They say good things come in threes, and so it is with the final instalment of the ‘35 things to love about Lanzarote’ trilogy! Our ‘first date’ with this island idol began way back in 1984 when Mr James Villas himself – James Needham – first let out a holiday apartment here. Celebrating 35 years of holiday happiness in 2019, now we’re well and truly wedded to blissful breaks in Lanzarote.
If you’ve not quite hit the “book” button on your next sunny sojourn, then take a look at these bucket list tips and put this Canarian queen firmly on your flight path.
Jameos del Agua
It’s impossible to exclude this Canarian classic from your island itinerary. Unless you’ve been taking an incredibly long siesta, you can’t have missed the influence famed local architect César Manrique has had on Lanzarote’s landscape and its holiday-destination heritage.
Perhaps the most famous site to receive the ‘César stamp’, Jameos del Agua is the tremendous transformation of a 6km lava tube opened to the sky when the roof collapsed. The result – fabulous open-air volcanic caves! Surrounded with lush, tropical plants, the pièce de résistance is an idyllic pool where it’s said only the King of Spain can swim. Keep a look out too for the natural lake. Home to the island’s most unlikely inhabitants – the Jameitos – these blind, albino crabs are found only in Lanzarote.
Punta de Papagayo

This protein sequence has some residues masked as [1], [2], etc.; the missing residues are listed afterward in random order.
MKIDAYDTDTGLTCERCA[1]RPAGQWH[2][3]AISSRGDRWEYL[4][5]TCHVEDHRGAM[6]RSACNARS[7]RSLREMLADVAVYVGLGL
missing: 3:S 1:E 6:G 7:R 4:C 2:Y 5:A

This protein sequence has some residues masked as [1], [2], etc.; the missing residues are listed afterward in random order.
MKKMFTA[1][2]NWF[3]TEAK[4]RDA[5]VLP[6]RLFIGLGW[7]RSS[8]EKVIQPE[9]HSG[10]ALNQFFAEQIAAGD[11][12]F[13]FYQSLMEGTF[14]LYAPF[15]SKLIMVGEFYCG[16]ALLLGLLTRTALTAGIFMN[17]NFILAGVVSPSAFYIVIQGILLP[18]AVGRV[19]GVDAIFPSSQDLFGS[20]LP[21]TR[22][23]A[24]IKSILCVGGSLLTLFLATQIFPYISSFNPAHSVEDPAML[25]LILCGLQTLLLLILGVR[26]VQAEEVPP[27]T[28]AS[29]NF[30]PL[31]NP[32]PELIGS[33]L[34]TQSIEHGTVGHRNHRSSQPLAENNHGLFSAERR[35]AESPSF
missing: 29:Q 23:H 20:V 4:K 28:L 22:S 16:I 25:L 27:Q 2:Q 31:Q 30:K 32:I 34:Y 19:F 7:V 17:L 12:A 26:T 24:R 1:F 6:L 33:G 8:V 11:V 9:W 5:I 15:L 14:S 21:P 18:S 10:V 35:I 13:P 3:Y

Turn beach-hopper at this splendid sequence of beautiful bays at Lanzarote’s southern-most tip. A protected peninsula of paradisiacal golden sands, they’re loved by locals and the landscape alike, literally hugged by dark volcanic cliffs that advance to the sea then recede back to reveal the next sandy stretch. And another, and so on, until the turquoise waters lap at several captivating crescents with volcanos rising rusty and bold behind.
Land in Lanzarote during March for a spot of early season sun and watch as the place hots up – Carnival-style! Move over Rio, this month sees fabulously flamboyant processions and parties in all the principle resorts across the island. With feasting and fireworks galore, join the movers and shakers to the island’s beat and party like it’s 1984.
Natural swimming pools
With over 3,000 properties you can bet we know a thing about pools, but this time you’ll be leaving the villa behind and heading off in search of one of Lanzarote’s best kept secrets – its natural pools. Swap Atlantic waves for a dip in crystal calm waters as little lagoons form in volcanic crevices and craters. Those at Punta Mujeres on the east coast are a sweet stop off enroute to Jameos del Agua, but for the most delightful dip, Los Charcones near Playa Blanca is the pick of the beauteous bunch.
Tax Free shopping – Marina Rubicon
Being both Duty and VAT free, there’s a double whammy of super savings in Lanzarote for shopaholics to snap up. Choose Playa Blanca for your retail fix and you won’t even have to swap a day of sun for a spot of indulgence. Choose between the open air Centro Comercial el Pueblo – Las Coloradas and, our favourite, the Marina Rubicon with its lovely promenade. Saunter from shop to shop by the sea, perhaps with a quick bar break to refresh your legs, if not your wallet!